Many people are focused on the collaboration between Chris Brown and Rihanna—but for a moment I would like to step back in time and redirect our attention to the underlying message which was sent when the decision was made to spotlight Chris Brown at The Grammy’s.
Ken Ehrlich—the Executive producer of The Grammy’s said the following when he was interviewed by ABC about the decision to bring Chris Brown to the stage:
“I think people deserve a second chance, you know,” Ehrlich said. “If you’ll note, he has not been on the Grammy’s for the past
few years and it may have taken us a while to kind of get over the fact that we were the victim of what happened.” He went on to say that “what (Brown has) done to reclaim his career and seemingly the kind of person that he has become makes him — I don’t even want to use the word eligible — but you know, it’s time.”
…and here all along I thought Rihanna was the victim of what Brown had done…
The aforementioned decision placed Chris Brown on a platform that would reach 39 million viewers.
—39 MILLION VIEWERS—
In his own words Ken Ehrlich feels Chris Brown deserves a second chance. That decision was in part made (according to the article) because Rihanna said this:
“It’s incredible to see how he pulled out of it the way he did … I really like the music he’s putting out … I’ve always been a fan … I’m really excited to see the breakthrough he’s had in his career. I would never wish anything horrible for him … I never have.”—Rihanna
Here’s one of the problems…by choosing to place Chris Brown on a stage viewed by 39 million people the message The Grammy’s sent in part was this: “It’s time to move on—forget the past.” And to Chris Brown: “We value your career and the fact that you have reclaimed it more than we value how you treat a woman you love.” And finally to Rihanna: “You were partly to blame for not showing up to the Grammy’s in 2009 but…thanks for “still being a fan” now we can go back to business as usual—making money.”
Maybe there are a lot of people who don’t want to talk about the raw and utter truth of what happened in the car that night—and perhaps there are people who want to focus on the fact that Chris Brown complied with the mandates imposed on him by the justice system therefore we all need to “get over it.” And maybe there are people who sincerely believe he deserves a second chance just as Ken Ehrlich spoke of.
But what did that decision say to our children? What are the conversations we need to be having now?
While discussing this subject with my own kids my 15 year old son asked this question:
“What has Chris Brown done to demonstrate he actually has remorse or has learned from what he did….and outside of what
was required of him mom–like take Michael Vick, he went to jail, he paid his fine, AND he started a non-profit for abused animals…”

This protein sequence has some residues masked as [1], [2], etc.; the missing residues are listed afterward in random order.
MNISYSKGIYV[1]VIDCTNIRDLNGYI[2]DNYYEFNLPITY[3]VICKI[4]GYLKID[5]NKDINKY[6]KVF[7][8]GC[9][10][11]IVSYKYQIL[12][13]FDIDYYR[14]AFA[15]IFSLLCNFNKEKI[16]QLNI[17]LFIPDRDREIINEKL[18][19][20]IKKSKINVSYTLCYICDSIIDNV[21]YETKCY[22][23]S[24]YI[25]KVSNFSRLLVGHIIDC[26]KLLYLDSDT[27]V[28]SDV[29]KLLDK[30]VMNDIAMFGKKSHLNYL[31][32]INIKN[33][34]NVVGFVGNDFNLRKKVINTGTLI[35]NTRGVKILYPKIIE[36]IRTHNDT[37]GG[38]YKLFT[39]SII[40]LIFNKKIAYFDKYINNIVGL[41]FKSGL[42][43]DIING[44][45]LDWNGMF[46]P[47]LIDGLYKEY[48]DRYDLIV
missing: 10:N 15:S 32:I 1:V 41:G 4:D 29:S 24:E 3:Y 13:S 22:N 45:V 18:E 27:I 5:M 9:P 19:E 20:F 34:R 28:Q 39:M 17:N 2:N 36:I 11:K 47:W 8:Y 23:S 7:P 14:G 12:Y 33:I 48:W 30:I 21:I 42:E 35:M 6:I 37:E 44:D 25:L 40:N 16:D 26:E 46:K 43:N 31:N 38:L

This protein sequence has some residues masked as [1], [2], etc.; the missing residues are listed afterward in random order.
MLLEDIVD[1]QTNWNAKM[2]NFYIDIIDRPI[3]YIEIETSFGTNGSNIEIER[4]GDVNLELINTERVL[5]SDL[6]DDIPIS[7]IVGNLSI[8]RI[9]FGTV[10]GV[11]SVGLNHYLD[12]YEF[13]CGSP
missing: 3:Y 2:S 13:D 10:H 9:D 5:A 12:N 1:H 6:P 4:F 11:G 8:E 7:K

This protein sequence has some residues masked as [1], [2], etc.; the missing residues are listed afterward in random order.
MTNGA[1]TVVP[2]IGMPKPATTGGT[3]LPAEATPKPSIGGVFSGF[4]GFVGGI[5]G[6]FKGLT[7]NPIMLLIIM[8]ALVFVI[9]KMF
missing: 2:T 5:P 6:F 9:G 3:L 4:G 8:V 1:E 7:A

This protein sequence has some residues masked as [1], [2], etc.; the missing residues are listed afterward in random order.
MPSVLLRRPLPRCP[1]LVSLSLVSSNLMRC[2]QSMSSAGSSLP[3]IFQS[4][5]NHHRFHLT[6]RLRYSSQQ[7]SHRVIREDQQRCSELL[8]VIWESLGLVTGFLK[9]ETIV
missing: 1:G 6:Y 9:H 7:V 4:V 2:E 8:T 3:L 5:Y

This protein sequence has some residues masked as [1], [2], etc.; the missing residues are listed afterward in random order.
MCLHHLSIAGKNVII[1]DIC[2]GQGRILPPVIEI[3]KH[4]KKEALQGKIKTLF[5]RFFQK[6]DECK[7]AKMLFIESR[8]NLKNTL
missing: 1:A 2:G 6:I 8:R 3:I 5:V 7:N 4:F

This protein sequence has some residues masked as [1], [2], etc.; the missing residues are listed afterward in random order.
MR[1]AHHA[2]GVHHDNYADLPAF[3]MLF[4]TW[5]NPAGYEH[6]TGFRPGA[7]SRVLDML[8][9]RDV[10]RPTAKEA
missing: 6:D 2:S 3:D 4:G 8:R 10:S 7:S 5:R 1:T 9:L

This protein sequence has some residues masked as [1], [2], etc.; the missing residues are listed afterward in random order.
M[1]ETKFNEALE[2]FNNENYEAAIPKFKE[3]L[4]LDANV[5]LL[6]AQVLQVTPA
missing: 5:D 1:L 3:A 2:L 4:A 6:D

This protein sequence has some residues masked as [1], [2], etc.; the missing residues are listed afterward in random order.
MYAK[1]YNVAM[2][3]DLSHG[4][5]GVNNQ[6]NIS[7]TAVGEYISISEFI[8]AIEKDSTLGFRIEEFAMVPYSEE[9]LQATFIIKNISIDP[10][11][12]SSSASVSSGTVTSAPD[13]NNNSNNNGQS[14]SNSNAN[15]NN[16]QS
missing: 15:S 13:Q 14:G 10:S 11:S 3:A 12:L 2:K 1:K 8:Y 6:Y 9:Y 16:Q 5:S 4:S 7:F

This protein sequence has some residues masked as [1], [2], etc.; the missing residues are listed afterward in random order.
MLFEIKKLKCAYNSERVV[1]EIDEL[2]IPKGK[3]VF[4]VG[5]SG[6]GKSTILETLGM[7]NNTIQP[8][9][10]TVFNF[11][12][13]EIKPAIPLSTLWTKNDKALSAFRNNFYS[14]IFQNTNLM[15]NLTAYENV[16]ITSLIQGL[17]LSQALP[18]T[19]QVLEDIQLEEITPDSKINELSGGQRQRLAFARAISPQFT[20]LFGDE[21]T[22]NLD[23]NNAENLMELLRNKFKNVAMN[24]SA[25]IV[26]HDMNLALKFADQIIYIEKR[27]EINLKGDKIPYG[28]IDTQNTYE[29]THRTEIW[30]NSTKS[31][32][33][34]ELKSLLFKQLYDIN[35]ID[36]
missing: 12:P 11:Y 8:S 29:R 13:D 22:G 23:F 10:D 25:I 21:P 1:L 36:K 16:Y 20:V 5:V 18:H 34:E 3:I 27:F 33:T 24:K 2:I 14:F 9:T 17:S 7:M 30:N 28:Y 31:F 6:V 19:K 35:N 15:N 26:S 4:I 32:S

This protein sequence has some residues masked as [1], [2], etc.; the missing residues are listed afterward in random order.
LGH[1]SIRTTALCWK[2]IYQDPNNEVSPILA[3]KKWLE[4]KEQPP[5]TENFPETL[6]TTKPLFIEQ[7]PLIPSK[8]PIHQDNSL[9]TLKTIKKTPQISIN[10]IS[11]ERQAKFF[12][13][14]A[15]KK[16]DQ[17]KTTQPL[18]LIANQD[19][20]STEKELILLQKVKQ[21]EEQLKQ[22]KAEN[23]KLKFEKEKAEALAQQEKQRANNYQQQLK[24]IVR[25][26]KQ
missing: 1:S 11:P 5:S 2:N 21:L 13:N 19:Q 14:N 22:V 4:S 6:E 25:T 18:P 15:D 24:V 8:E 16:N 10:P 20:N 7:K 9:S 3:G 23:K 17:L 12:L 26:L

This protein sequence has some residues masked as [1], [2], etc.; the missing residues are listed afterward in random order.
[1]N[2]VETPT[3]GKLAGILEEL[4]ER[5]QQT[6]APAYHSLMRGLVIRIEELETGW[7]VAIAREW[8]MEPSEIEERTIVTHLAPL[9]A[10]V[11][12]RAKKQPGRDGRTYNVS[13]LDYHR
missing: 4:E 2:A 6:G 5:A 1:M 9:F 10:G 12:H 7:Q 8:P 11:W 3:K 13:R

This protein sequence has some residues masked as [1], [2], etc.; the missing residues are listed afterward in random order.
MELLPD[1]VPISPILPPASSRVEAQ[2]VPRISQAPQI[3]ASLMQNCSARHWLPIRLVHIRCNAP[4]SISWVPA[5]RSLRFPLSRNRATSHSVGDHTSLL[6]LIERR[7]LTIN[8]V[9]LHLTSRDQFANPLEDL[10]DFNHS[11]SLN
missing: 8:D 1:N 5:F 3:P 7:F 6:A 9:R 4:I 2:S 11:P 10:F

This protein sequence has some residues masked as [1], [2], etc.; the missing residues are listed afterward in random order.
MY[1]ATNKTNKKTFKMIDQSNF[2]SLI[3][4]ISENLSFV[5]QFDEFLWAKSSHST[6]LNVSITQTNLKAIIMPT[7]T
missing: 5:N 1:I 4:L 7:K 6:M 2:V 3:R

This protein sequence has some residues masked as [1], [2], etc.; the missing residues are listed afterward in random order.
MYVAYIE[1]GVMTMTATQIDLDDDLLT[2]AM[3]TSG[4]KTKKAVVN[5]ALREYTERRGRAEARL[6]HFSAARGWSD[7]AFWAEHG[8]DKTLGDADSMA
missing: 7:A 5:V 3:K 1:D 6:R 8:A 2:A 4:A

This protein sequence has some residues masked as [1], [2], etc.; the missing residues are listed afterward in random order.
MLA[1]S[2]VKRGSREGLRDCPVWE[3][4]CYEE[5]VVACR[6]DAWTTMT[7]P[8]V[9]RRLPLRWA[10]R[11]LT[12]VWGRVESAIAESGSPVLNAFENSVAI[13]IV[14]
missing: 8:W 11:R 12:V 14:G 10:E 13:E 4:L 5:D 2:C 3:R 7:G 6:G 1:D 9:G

It is an important question. There was an apology—but has he really done anything to make a difference—not that I am aware of. Does he have to? No. Would it be great if he truly could at some point turn his lessons learned into real tangible action, yes, but recent events don’t leave me all that hopeful…
Here are some stark facts: Chris Brown was charged with California Penal Code 422, which in laymen’s terms is, the code that states the defendant threatened to kill the victim, he is right now on probation and will be for two more years. In March of 2011, while in the studio of Good Morning America, Chris Brown had a violent outburst after being questioned about his past; the result of that outburst was Chris Brown broke a window with a chair.
After the Grammys Chris Tweeted the following message to his haters:
“HATE ALL YOU WANT BECUZ I GOT A GRAMMY Now! That’s the ultimate FUCK OFF!”
And as we learned the following morning many young women tweeted messages that stated they would welcome a beating if it meant being with Chris. And his response (to the best of my knowledge) was to meet them with silence.
Underneath all of this confusion there are countless calls for dialogue with each other, young people and ourselves:
- How do we affect change when it comes to media messages?
- How can we “vote” with our dollars and or, our actions?
- What role does forgiveness have in our lives?
- What does a healthy relationship look like?
- What is victim blaming?
- What can a person who has perpetrated violence do to earn forgiveness and second chances?
- Should we expect celebrities to be role models?
- Do the words in music matter?
Rihanna and Chris Brown are a trending topic… I agree so wholeheartedly with Jane Randal, director of The Love Is Not Abuse Coalition, in her interview with MTV ACT when she says the following in response to the argument “that Rihanna and Chris have grown since 2009, and if they have gotten over it, we all should, too.”
“To see people be so dismissive of what happened is distressing,” she said. “It makes me think that nothing has really been ‘learned’ from the situation.”–Jane Randal
Truly we are all still learning… I just truly hope it won’t, in the end, be at the expense of another life—whether it be Rihanna’s or one of the
countless young people who look up to her…when people hurt from domestic violence…we all suffer, when people die from domestic violence; there are no second chances.
I would love to hear from you…what other topics will help people, young and old alike, navigate through the countless messages landing on them?
Please visit my resource tab and learn more about organizations working to end teen dating and domestic violence.
Last, my sincere thanks to Melissa Wardy of Pigtail Pals who helped uncork this conversation on her Facebook Page great insight and thought has been shared by many of those gathered there, this is the sort of dialogue that I feel truly makes a difference.